Come Experience More Than Great History at Heritage Square!

Historical Performances & Talks


The following living history performances, fashion shows and historic talks are available through The Friends of Heritage Square. These performances and talks can be scheduled at events at Heritage Square, or as Guest Speaker presentations at your event, at a location of your choice. Another option is to bring your event to Heritage Square for a luncheon or a tea. Payment is requested in the form of a Donation to the Friends of Heritage Square, Oxnard, and varies by program.

Overview of Heritage Square

This PowerPoint presentation starts with a brief history of the Oxnard Plain, beginning with the pioneer farming families arriving in the 1870’s to the evolution of the redevelopment project that became Heritage Square in the 1980’s. The houses that were moved to Heritage Square each have a unique history and architecture. Pictures and narration will explain how the houses and the people who lived in them played an important role in local history and how these buildings continue to survive and are appreciated today.

Tales of Early Oxnard Frances Kaufman Petit tells how her family crossed the country in a wagon train on the Oregon Trail and settled on the Oxnard Plain. She tells what Oxnard was like in the Wild West days and how the coming of the Sugar Beet Factory changed everything. One of her favorite stories is how Oxnard got its name.

Tales of Early Oxnard and an Overview of Heritage Square

This is a combination of the two presentations above, Oxnard and Heritage Square from France Kaufman Petit’s point of view. If done at Heritage Square, it can be presented with a powerpoint or Frances can invite some of her “neighbors” to talk about their houses and histories in person.

Living History Performance

A Visit with Lucy Levy: From Paris Society to Ventura County

Lucy Levy was a Parisian socialite when a matchmaker introduced her to Achille Levy, a merchant from Hueneme, Ca. She tells the story of her grand arrival in Ventura County and the surprises she found as she adjusted to pioneer life. Lucy chronicles her husband’s business in agriculture, and as the first banker in “Sugar Town”, as well as her own civic contributions. Her stories begin in 1882 and move into the 20th century, through the Roaring Twenties and the Great Depression as related to the family owned Bank of A. Levy, which served Ventura County for over 100 years.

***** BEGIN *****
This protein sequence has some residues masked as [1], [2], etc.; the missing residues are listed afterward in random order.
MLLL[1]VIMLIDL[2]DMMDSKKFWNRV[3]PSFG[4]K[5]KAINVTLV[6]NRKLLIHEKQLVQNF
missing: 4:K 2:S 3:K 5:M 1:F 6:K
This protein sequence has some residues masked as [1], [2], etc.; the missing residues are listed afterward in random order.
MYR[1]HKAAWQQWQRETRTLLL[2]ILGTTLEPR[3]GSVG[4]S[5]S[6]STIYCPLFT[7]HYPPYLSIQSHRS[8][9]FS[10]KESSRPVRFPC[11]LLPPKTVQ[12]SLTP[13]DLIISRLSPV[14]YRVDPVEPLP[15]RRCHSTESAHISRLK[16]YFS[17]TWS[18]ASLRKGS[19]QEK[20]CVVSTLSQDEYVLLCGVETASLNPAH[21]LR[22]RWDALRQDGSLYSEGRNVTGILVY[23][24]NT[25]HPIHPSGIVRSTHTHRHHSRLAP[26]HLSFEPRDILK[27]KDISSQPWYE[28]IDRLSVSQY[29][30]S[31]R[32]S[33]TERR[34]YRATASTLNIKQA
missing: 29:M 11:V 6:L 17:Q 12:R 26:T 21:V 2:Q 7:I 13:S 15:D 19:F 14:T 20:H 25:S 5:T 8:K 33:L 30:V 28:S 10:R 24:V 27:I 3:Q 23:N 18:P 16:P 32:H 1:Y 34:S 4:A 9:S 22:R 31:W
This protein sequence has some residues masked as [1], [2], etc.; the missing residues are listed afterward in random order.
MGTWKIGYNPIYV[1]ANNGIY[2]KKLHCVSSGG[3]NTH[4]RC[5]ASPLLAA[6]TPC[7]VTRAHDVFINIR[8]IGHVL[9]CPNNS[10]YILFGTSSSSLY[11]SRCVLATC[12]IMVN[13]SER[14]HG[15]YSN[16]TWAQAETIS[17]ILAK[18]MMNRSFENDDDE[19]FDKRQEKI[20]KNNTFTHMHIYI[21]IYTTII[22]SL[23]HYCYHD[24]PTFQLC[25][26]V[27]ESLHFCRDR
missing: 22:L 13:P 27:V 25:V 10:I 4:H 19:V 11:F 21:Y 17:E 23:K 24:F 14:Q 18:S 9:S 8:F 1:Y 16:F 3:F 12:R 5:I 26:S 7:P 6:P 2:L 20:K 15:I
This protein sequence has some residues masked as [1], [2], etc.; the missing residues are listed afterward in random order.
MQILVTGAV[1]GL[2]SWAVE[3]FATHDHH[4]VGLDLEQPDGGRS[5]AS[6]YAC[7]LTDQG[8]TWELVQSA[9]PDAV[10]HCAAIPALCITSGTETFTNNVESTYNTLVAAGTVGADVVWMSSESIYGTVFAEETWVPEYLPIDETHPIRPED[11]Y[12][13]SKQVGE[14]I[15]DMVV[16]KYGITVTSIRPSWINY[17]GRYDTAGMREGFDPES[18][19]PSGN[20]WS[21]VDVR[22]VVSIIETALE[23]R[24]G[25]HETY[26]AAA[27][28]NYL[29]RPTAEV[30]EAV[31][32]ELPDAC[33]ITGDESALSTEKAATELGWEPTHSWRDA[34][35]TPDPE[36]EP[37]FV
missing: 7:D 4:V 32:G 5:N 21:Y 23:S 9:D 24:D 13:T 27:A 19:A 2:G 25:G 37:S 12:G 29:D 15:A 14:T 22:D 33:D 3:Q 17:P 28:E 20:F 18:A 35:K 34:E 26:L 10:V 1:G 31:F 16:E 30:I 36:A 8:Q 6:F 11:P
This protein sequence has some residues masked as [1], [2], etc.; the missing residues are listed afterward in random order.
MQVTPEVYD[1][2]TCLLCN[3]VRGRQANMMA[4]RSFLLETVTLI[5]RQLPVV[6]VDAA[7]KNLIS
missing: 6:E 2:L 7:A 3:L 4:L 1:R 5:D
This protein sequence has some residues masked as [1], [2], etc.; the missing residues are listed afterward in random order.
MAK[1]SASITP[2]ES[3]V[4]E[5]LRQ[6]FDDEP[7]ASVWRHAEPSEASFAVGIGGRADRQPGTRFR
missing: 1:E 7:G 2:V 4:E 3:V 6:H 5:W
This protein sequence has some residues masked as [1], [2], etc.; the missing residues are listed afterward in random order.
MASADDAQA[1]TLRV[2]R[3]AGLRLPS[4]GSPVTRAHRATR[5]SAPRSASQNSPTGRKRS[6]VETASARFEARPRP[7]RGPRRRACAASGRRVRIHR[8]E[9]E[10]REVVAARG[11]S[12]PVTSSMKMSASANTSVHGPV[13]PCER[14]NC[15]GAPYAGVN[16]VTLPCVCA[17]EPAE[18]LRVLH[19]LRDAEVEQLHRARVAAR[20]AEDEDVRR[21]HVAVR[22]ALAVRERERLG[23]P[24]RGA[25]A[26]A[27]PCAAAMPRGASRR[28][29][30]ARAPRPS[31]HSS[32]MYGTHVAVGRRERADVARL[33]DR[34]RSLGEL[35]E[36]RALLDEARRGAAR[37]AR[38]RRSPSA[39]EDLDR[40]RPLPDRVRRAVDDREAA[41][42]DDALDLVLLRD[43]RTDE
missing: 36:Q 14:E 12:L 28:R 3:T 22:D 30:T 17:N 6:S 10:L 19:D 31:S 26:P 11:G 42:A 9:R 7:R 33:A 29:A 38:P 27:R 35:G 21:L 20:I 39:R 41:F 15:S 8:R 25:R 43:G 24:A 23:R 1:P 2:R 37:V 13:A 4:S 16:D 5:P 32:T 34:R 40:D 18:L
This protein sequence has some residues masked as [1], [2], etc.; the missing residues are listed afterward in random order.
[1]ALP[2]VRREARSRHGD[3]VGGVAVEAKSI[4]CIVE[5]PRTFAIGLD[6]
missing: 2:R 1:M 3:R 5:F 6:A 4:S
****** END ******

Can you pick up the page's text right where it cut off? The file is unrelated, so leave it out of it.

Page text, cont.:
What We Wore: Fashion Memoirs of a Pioneer Woman

Annette Petit Laurent was the first of her family to come to California with her pioneer husband Martin. Today, the house they built still stands in downtown Oxnard’s Heritage Square. Annette shares both personal and historic stories and memories of her life as an early settler from France to Pennsylvania and finally Ventura County through fashions of the day, from the 1850’s through 1913. A powerpoint presentation displays outfits that Annette might have worn at milestone events in her lifetime and important events in local and national history. This presentation can be a live model fashion show or a one woman presentation with vintage costumes on display.

An Interview with Sarah Josepha Hale: “The Godmother of Thanksgiving”

Did you ever wonder how this uniquely American holiday got started? Most people in the USA never even heard of Thanksgiving until Sarah Hale, a widowed mother of 5 children, introduced it in 1827. Sarah shares her passionate and unrelenting 40 year campaign to create a national day of Thanksgiving while the country was in the midst of the Civil War. This multimedia presentation uses quotes from her journals and editorials, as the Editor of the first American magazine for women, and from letters to and from 5 presidents of the USA, integrating some traditional Thanksgiving songs. Sarah’s story is an authentic representation of how a woman on a mission can get the job done!

Women’s Suffrage: A Reader’s Theatre “Herstory” Lesson 

This presentation is in the form of a Reader’s Theatre script for your own group. Members of your group may participate. The setting is Ventura County, 1920, just after the 19th amendment has passed, granting women the right to vote across the nation. The characters in the script are Ventura County ladies, gathered to celebrate and to review the years leading up to women’s suffrage through a series of letters and newspaper articles that capture the times from 1848-1920.